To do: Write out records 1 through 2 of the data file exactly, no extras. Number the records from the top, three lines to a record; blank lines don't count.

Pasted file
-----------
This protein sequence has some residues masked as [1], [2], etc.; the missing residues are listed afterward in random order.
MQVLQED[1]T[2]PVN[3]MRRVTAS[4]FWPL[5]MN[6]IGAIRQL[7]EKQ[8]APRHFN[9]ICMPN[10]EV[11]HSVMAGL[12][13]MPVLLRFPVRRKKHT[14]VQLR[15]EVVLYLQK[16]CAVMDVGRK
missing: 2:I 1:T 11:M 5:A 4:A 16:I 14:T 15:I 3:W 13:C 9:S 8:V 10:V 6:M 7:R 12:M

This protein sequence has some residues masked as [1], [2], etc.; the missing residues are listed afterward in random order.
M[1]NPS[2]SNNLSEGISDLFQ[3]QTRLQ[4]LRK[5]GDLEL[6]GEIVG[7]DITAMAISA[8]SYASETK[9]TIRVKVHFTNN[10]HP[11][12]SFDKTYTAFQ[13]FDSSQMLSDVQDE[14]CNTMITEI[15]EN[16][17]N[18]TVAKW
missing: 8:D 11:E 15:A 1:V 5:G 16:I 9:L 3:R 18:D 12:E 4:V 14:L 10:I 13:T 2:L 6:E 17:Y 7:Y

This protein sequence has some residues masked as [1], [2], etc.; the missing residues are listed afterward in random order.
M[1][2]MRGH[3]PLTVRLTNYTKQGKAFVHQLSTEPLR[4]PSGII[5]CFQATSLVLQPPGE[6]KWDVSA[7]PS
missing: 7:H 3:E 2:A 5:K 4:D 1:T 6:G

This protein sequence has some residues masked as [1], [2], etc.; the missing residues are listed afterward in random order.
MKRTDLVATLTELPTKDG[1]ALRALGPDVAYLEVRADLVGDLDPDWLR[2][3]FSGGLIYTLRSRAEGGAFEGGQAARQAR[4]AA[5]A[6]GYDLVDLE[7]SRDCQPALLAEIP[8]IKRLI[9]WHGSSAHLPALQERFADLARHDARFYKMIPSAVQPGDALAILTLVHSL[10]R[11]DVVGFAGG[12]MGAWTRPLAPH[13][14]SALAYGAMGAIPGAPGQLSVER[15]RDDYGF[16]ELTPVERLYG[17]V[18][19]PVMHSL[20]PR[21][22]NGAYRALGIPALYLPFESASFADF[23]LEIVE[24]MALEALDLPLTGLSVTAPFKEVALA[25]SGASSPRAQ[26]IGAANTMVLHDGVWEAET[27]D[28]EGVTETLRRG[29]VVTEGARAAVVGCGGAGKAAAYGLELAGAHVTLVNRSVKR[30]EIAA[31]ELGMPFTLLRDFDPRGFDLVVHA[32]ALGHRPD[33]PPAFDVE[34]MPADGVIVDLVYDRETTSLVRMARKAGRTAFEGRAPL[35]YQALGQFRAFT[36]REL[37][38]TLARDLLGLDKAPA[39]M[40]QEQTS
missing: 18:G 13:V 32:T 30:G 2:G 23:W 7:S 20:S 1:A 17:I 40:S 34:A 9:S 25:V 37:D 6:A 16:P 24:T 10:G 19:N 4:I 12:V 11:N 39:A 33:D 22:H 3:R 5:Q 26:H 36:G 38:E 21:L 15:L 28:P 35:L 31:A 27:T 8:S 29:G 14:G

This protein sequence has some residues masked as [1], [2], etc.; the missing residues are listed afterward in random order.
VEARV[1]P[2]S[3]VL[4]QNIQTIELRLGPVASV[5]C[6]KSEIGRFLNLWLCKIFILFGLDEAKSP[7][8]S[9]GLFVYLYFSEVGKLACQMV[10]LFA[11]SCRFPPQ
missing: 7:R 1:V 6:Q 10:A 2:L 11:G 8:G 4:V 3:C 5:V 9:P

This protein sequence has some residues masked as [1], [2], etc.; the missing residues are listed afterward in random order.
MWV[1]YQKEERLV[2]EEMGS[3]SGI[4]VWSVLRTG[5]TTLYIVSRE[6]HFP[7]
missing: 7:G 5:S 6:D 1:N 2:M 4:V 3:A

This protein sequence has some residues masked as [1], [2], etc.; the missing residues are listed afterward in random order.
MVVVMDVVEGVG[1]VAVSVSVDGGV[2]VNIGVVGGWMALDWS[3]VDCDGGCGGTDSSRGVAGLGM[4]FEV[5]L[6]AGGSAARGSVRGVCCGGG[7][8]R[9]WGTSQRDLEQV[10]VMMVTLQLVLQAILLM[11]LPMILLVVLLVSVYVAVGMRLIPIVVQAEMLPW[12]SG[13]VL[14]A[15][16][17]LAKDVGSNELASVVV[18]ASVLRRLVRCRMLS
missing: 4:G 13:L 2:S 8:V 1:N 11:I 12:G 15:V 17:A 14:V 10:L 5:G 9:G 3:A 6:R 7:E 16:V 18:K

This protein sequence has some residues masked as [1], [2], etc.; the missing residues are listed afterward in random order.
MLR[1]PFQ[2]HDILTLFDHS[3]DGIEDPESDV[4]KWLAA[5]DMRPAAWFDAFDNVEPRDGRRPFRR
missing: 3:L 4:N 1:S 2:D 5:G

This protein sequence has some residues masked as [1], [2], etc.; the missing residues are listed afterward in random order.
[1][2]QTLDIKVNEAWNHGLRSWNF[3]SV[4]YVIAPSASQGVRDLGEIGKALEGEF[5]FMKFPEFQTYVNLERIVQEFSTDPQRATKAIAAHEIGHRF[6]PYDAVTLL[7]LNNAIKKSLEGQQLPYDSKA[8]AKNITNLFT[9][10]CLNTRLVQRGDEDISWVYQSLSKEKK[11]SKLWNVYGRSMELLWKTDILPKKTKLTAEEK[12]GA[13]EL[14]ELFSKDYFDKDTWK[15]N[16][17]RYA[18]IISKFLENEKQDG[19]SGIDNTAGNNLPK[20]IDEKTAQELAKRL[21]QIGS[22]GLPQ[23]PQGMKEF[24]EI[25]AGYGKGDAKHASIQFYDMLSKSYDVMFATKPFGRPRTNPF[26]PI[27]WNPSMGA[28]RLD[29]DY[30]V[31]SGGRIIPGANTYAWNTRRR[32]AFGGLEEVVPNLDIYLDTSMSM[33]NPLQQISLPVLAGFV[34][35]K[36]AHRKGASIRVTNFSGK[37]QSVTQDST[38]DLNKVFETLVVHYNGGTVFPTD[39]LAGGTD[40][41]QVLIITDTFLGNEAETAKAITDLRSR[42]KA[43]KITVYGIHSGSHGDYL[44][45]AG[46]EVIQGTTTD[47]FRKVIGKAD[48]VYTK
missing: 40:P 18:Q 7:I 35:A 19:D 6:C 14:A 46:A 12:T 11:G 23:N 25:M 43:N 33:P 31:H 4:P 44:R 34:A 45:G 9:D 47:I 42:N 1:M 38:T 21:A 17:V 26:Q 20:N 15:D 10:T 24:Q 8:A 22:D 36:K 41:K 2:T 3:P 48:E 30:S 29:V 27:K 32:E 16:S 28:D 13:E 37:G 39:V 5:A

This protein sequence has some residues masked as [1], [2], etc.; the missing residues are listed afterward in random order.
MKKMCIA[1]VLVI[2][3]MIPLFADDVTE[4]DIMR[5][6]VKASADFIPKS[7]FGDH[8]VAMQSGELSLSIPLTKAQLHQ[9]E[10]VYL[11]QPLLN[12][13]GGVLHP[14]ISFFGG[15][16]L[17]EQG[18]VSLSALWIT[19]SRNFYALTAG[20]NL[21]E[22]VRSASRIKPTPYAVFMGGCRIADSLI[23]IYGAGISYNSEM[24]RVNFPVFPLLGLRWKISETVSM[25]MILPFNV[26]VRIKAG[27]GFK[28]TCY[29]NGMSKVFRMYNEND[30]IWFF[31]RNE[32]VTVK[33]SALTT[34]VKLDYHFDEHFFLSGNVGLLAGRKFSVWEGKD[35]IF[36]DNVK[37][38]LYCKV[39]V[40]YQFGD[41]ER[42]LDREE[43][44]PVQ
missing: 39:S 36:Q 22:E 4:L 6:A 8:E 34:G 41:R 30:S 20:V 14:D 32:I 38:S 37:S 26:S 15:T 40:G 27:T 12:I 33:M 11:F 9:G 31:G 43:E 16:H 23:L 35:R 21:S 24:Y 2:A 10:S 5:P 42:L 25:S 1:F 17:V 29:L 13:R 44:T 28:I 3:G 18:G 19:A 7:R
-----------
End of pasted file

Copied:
This protein sequence has some residues masked as [1], [2], etc.; the missing residues are listed afterward in random order.
MQVLQED[1]T[2]PVN[3]MRRVTAS[4]FWPL[5]MN[6]IGAIRQL[7]EKQ[8]APRHFN[9]ICMPN[10]EV[11]HSVMAGL[12][13]MPVLLRFPVRRKKHT[14]VQLR[15]EVVLYLQK[16]CAVMDVGRK
missing: 2:I 1:T 11:M 5:A 4:A 16:I 14:T 15:I 3:W 13:C 9:S 8:V 10:V 6:M 7:R 12:M

This protein sequence has some residues masked as [1], [2], etc.; the missing residues are listed afterward in random order.
M[1]NPS[2]SNNLSEGISDLFQ[3]QTRLQ[4]LRK[5]GDLEL[6]GEIVG[7]DITAMAISA[8]SYASETK[9]TIRVKVHFTNN[10]HP[11][12]SFDKTYTAFQ[13]FDSSQMLSDVQDE[14]CNTMITEI[15]EN[16][17]N[18]TVAKW
missing: 8:D 11:E 15:A 1:V 5:G 16:I 9:L 3:R 18:D 12:E 4:V 14:L 10:I 13:T 2:L 6:E 17:Y 7:Y